Congressional television: a legislative history

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Greenwood Press, 1984 - Law - 195 pages
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Using a format closely resembling a legislative history, Ronald Garay traces the progress of congressional television from its inception in 1922, when the first resolution seeking approval to broadcast House floor proceedings was introduced, to 1979, when legislation allowing that coverage was finally passed. Garay presents the major arguments that have been voiced, both inside and outside Congress, in support of or in opposition to televising congressional proceedings. He places the controversial congressional hearings of the 1950s, the Senate Watergate hearings, House Judiciary Committee debates on presidential impeachment, and other major events in the context of the overall legislative history of congressional television. Garay probes the motivations that prompted Congress, congressmen, and senators to pursue such legislation and also provides insights into the impact television has had on member conduct, legislative proceedings in the House and Senate, and on the congressional television audience.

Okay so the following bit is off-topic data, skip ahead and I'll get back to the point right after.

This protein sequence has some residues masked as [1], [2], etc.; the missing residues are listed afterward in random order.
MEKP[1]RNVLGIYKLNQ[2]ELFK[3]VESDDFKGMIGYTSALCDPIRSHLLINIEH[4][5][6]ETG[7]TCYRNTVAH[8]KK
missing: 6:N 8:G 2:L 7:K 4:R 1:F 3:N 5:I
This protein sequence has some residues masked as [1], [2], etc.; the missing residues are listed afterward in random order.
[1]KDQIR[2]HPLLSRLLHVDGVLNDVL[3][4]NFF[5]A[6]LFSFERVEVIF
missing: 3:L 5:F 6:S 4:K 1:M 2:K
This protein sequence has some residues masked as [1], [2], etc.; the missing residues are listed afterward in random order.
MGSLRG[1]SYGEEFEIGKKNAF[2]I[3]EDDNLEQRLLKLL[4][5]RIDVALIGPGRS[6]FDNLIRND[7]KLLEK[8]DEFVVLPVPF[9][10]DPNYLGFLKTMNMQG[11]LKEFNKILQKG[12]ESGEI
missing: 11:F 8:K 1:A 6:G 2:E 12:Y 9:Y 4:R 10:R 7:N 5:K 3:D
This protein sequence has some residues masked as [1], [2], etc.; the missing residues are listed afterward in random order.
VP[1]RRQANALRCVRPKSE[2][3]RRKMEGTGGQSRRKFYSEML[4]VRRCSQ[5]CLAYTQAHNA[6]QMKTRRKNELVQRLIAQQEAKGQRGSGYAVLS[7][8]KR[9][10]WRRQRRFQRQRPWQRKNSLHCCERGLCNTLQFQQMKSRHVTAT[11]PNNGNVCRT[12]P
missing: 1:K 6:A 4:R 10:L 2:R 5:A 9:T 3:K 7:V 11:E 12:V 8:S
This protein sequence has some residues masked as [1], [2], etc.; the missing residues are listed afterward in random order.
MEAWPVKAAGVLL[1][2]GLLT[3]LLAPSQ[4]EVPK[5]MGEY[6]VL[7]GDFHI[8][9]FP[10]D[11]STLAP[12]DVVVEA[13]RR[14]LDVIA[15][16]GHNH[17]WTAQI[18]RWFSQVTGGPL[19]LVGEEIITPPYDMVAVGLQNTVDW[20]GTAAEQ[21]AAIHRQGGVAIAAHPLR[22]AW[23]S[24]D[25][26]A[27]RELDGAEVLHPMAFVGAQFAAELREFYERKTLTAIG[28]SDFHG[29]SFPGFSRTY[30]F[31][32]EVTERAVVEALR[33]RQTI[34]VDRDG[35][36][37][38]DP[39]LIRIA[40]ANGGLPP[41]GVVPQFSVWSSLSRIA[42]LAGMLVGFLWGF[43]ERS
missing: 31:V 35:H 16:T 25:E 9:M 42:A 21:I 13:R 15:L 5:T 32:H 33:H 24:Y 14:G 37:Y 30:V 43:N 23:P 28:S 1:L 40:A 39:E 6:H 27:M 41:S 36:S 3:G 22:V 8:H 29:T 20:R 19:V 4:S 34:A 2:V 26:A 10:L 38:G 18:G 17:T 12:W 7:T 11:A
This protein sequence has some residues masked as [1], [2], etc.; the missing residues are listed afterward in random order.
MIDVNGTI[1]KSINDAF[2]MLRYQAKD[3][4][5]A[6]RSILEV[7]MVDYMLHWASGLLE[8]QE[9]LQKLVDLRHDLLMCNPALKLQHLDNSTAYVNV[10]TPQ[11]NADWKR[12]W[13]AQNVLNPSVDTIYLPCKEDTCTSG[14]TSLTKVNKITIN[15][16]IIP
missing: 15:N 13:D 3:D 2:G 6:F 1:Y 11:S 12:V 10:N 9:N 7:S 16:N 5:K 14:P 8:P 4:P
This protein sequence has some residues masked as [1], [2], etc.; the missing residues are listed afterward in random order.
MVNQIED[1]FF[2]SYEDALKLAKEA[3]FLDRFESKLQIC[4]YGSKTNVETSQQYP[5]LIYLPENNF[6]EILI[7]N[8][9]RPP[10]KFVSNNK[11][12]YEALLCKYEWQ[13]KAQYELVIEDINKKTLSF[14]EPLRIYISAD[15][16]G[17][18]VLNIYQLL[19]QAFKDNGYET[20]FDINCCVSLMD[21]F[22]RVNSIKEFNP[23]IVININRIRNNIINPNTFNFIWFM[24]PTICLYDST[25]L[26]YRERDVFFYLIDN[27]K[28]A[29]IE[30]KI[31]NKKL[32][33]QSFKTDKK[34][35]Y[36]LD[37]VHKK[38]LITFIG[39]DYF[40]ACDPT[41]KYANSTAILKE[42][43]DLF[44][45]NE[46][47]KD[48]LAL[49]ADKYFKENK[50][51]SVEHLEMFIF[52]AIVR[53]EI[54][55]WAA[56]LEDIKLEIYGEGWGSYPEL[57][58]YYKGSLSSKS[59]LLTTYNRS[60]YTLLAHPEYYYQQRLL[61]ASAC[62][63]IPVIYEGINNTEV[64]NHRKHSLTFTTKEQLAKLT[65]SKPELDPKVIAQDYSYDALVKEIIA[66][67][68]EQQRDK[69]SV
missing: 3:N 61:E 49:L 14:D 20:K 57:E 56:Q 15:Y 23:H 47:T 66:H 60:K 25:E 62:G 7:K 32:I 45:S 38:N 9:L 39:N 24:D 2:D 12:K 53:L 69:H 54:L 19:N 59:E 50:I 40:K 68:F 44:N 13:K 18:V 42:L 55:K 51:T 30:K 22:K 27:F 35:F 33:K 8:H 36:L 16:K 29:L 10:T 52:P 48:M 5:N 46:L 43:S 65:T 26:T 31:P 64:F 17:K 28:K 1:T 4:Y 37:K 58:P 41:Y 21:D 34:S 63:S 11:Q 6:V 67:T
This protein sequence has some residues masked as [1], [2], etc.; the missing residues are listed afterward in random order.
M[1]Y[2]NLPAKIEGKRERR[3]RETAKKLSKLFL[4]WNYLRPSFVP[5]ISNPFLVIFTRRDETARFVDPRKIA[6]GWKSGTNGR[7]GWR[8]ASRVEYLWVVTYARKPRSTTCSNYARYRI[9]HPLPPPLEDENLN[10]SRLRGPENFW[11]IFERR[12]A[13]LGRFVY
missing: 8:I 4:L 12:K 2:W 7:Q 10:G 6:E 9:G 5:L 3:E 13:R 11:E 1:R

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Congressional Radio
Television Covers House Committees and Watergate

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About the author (1984)

RONALD GARAY, Associate Professor of Journalism at Louisiana State University, Baton Rouge, is the author of Congressional Television: A Legislative History (Greenwood Press, 1984).

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